BTK Therapy for the Frontline Treatment of CLL - Episode 4

Key Takeaways from the ELEVATE-TN Trial in CLL

February 24, 2020

John M. Pagel, MD, PhD:One of the things that’s very exciting is in regard to the newer BTK [Bruton tyrosine kinase] inhibitors that are emerging—acalabrutinib, and we haven’t talked about zanubrutinib, but that’s on the immediate horizon. These newer-generation BTK inhibitors, and I should also say there are several in development, are really suggesting to us that we have more tolerable therapies that will translate to better outcomes for patients if they can stay on the treatment as long as possible. There is a difference between these agents. Right now, we have 2 approved agents that are BTK inhibitors. They’re what we call irreversible, or covalent BTK inhibitors. They both bind to the Bruton tyrosine kinase binding pocket in the exact same way with the exact same amino acid context. We’re talking about ibrutinib and acalabrutinib.

What’s different between these tyrosine kinase inhibitors is that they have different kinases that they hit as off-target binding sites. Certainly, we want them to be very selective for BTK, and ibrutinib and acalabrutinib are both highly selective for BTK. However, acalabrutinib is actually, maybe, what we would call a cleaner kinase. It hits fewer off-target kinases than ibrutinib. That may be an advantage. You could argue in some cases that it might be a disadvantage. But in general, the idea is that if you can hit fewer off-target kinases with your tyrosine kinase inhibitor, like acalabrutinib, maybe you’ll have fewer adverse effects. The early data, albeit not head-to-head comparative data, suggest that acalabrutinib may be better tolerated than ibrutinib.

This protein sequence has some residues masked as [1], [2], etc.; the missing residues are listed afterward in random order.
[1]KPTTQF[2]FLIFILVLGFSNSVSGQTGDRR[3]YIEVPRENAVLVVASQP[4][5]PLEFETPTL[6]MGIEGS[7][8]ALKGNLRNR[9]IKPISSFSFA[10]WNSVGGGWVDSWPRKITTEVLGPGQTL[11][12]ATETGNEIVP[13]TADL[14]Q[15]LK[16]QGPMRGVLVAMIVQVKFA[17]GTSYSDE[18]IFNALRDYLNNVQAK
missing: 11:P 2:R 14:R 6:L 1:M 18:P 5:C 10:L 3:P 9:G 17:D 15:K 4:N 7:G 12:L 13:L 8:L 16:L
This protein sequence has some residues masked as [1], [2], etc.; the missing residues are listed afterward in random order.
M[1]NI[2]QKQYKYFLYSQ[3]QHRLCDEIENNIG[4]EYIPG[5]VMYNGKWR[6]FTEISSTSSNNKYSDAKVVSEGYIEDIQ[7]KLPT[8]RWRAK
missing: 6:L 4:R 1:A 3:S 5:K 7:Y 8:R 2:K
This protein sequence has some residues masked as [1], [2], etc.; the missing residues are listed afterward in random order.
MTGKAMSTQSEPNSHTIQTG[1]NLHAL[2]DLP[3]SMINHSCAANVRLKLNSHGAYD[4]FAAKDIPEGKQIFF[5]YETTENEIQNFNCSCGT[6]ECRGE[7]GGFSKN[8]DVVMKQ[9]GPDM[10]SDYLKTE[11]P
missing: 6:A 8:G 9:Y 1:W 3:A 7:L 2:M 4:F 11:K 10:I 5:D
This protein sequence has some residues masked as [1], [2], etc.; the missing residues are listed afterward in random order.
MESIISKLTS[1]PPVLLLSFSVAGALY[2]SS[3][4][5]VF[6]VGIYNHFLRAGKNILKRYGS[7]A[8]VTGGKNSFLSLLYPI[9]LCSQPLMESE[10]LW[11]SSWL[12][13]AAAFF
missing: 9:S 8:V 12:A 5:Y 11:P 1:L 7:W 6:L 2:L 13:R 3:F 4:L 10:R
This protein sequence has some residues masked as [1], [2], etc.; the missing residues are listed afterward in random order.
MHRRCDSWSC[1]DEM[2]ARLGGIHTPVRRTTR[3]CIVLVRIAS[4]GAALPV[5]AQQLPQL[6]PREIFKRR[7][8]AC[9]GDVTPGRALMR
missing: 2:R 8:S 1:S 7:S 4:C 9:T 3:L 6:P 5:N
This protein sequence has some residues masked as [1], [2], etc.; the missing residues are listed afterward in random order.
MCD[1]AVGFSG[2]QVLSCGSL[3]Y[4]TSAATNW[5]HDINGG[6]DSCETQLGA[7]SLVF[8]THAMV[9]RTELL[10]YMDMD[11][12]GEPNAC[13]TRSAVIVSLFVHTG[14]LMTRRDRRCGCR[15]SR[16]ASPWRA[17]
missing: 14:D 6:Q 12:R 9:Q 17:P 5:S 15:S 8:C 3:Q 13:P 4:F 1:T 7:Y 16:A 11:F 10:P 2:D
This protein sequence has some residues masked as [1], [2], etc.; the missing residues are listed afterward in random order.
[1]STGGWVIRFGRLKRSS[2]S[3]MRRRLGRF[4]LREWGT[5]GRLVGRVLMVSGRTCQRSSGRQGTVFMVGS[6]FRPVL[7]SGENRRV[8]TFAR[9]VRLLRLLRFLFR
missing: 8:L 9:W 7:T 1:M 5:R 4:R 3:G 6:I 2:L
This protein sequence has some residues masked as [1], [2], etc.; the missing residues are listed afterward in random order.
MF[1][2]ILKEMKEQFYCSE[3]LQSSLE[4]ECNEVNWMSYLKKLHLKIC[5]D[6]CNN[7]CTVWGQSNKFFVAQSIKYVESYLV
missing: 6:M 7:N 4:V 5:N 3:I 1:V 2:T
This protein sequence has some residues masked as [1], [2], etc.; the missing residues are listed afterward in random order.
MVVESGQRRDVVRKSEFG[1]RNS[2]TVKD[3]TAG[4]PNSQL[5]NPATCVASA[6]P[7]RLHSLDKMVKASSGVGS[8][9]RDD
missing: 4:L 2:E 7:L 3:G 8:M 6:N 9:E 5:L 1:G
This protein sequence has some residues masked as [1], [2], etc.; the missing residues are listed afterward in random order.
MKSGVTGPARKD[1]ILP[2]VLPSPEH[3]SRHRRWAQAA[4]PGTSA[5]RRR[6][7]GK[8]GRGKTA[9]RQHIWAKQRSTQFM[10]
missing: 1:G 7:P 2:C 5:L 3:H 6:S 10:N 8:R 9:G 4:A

We know that if you look at a kinome profile or a map of the kinases that each of these drugs interact with, there are way fewer kinases that are interacting with acalabrutinib than there are with ibrutinib.

In fact, we are able to assess the tolerability of these agents through the trials that we’ve done. The ELEVATE-TN trial—the frontline trial of acalabrutinib either with or without obinutuzumab—was again compared with chlorambucil and obinutuzumab. The efficacy was outstanding—about a 90% reduction in the risk of relapse, progression, or death—if you got acalabrutinib with obinutuzumab versus the chlorambucil-containing regimen. We saw significant outstanding efficacy, which is very similar to what we see with ibrutinib as well.

What was very important from the ELEVATE-TN trial, I think, was the outstanding tolerability of the therapy. Less than 10% of patients had to discontinue treatment at a median follow-up of about 2 years or 2½ years. This tells you, again, a lot about the tolerability of the therapy. If you look at the adverse events, they’re almost always grade 1 or grade 2. Most of them are usually self-limited. There are some myalgias, arthralgias, perhaps a rash, but their rates are very low. They may be very low because you’re not hitting all those off-target kinases.

As an example, we know that acalabrutinib does not targetEGFR. So we see relatively low rates of rash or diarrhea because we’re not hittingEGFR. We also, of course, are always concerned about more serious related adverse events due to the BTK inhibitor. In the ELEVATE-TN trial, the rate of atrial fibrillation was very low—about 2%. We certainly need to follow patients for a longer period of time, but this is a very encouraging low rate of atrial fibrillation, relatively speaking, and bleeding as well. Major bleeding was on the order of about 2% as well, and that was very similar, whether you were on an anticoagulant or an antiplatelet agent, or you were not. Major bleeding was very low with acalabrutinib. Overall bleeding, such as bruising and contusions, or other signs, such as purpura, were on the order of about 8% or so.

We do know that the ELEVATE-TN trial shows us outstanding efficacy with acalabrutinib and, potentially, a significantly improved tolerability profile. Now, I have to be clear: We don’t have head-to-head comparative data between ibrutinib and acalabrutinib yet. That trial has actually been done. We’re waiting for the data. We should have that in about another year or so—maybe sometime in the middle of 2021. We’ll have an answer as to whether 1 of these 2 agents is better than the other. That will be very important to document.

Transcript edited for clarity.